A Boot Camp Retreat
Winter's news was overwhelming. Newtown and the Boston Bombing gripped the nation. Then congress and the senate weighed in. Even after Tucson, Aurora and then Newtown, lawmakers still held that fishing required a license but simplebackground checks for gun purchases did not. The moral compass of the world felt like it was spiraling out of control. And so too were my own sensibilities. I needed a break from the news, from external contact, and away from my normal routine. But where?
The invitation came. Spend ten days (twelve if you count arrival and departure days) in a Noble Silent Retreat. It would be held in the middle of a swamp in Georgia where attendees would remain in silent meditation twelve hours per day starting at 4 am and ending with lights out at 9 pm. Two vegetarian meals would be served. A Code of Conduct demanded students abstain from: killing, stealing, lying, sexual misconduct and all intoxicants during the retreat. Reading the invitation I wondered if the Code of Conduct should be a licensing requirement for all government officials to hold office. Nonetheless, the retreat sounded perfect.
On arrival day, our group of thirty men and thirty women gathered in a room to get our instructions. Surrender all cell phones, electronics, notebooks and car keys! Sign the Code of Conduct and get room assignments - men to one dorm, women to the other. No talking, no sign language, no mixing with the opposite sex, no walkingin other than the approved area! Meditation was only allowed in your room or the meditation hall!
Days were strictly structured and disciplined. A gong sounded at 4 am signaling the start of the first two hour meditation. Breakfast and showering followed. Then a three hour meditation until lunch. After lunch and a period for rest, meditation began again until tea break in the early evening. After tea there was another group meditation and a discourse on the teachings followed by lights out at 9 pm. This was the daily schedule for the entire retreat.
We entered the meditation hall for the first time on arrival day where we were given our seat assignments and our first meditation instruction. Our names were placed on small cushions lined up in rows. That spot would be our 'home' for meditation during the remainder of the retreat. And it did become a 'home' in a way because if someone overslept or was missing in action everyone knew immediately and the proctor would respond.
Every serious meditation instruction teaches how to watch the breath. But this "Boot Camp" meditation training took it to a much deeper level. When you focus on watching the breath touch the edges of the nostrils for twelve hours, a shift in yourreality occurs. The breath becomes a living entity. It can be hot or cold, moist or dry, rapid or slow. It can go in one nostril or both. And during each sit, the experience is different because each breath is different.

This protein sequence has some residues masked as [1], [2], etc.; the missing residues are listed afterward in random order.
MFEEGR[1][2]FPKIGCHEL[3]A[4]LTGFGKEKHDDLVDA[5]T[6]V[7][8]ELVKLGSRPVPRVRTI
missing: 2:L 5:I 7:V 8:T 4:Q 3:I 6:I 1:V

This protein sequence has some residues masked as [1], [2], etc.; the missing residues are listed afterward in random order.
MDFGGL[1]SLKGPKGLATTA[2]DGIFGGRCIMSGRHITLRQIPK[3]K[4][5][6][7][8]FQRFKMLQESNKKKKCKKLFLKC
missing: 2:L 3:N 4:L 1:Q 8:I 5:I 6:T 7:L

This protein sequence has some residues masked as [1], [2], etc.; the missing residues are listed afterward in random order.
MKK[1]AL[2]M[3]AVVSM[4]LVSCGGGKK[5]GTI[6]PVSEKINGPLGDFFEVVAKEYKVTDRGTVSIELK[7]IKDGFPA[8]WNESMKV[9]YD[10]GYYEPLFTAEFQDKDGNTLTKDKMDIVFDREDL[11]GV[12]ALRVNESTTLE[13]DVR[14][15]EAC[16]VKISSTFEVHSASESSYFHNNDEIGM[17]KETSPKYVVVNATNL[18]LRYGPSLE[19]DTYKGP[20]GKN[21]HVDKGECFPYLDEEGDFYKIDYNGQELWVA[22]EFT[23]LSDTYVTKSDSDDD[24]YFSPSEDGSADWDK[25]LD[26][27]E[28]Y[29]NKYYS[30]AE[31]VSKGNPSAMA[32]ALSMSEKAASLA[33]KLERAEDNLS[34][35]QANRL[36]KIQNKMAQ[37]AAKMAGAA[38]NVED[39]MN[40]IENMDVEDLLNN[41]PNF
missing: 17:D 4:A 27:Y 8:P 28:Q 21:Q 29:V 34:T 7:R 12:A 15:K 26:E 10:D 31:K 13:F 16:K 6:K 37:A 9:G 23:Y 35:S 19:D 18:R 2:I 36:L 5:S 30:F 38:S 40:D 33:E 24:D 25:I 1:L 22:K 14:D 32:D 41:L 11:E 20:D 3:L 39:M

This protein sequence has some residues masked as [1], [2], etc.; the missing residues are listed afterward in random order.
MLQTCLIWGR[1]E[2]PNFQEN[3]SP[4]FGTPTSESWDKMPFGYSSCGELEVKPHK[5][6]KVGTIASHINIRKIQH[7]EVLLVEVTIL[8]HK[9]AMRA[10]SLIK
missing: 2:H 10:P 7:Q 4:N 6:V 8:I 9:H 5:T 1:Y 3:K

It was like meeting a new friend.
The daily training builds on the previous day's instruction. For 3 days all we did was focus on the breath, so when Day 3 was over, your mind, which had been occupied with watching the breath, convinces you, "Peace of cake! I've got it now!" Nay Nay! For when the training changes on Day 4 to body sensations you feel you're back to ground zero. The mind, held captive for three days with breathing instruction, now had to do something different and it balked. Old head games and wild thoughts began. I need to get out of here; I can't do this for six more days; This is a cult; This is a crock; Who do I have to see to get my car keys? The thoughts were relentless and I was ready to succumb to them.
Then I remembered I'd come with someone and realized she might be having a wondrous experience so it was wrong to interrupt that for her. I fought the urge to bolt and reluctantly stayed the course. Day 5 was a horror of experiences but on Day 6 without any conscious effort on my part, something shifted inside. I'd wanted to get far away from news and my normal routine. That was happening. But more importantly I began to feel different, more connected and more peaceful about everything. A large scorpion with stingers erect sitting near my feet did not botherme or I it. I simply watched it, following my breath, aware of the sensations of fear give way to acceptance coursing through my body. Then the scorpion moved on. I also wanted to experience the magic that they promised would occur on Day 10.
I'm glad I stayed because the promise was kept. Every person experiences Day 10 differently and I don't want to spoil it for anyone reading this. But I can say it was worth the wait. I'd spent 12 days with 30 women I didn't know, yet I realized I'd kindled a relationship with them as important as the relationships with people I'd known my whole life. I'd been through the "mind-wars" with them and 29 of us survived. (One did not make it to the end; she left on Day 9.) Without talking or making eye-contact we got to know each other solely through our shared experiences and the energy we created through our unconscious mannerisms and behavior. And on Day 10 we laughed, talked, and shared what we'd experienced with each other during the silent time.
I'd learned detachment through the training of the senses in this retreat. But that training took me to a place of wisdom and inner knowing that detachment did not mean disengagement. I experienced the intrinsic meaning of the coming into and out of existence in all our life cycles, whether it was thoughts, feelings, sensations, seasons, or actual events. I developed a kinship and connection with the visible and invisible worlds that had become instinctual. I returned to the world I'd left behind with a much better understanding and knowing that whatever was in front of me, "it too shall pass." And I realized what the training taught me about myself - that I could endure and withstand anything! So much so, I'll be going back again next year.
Jo Mooy - August 2013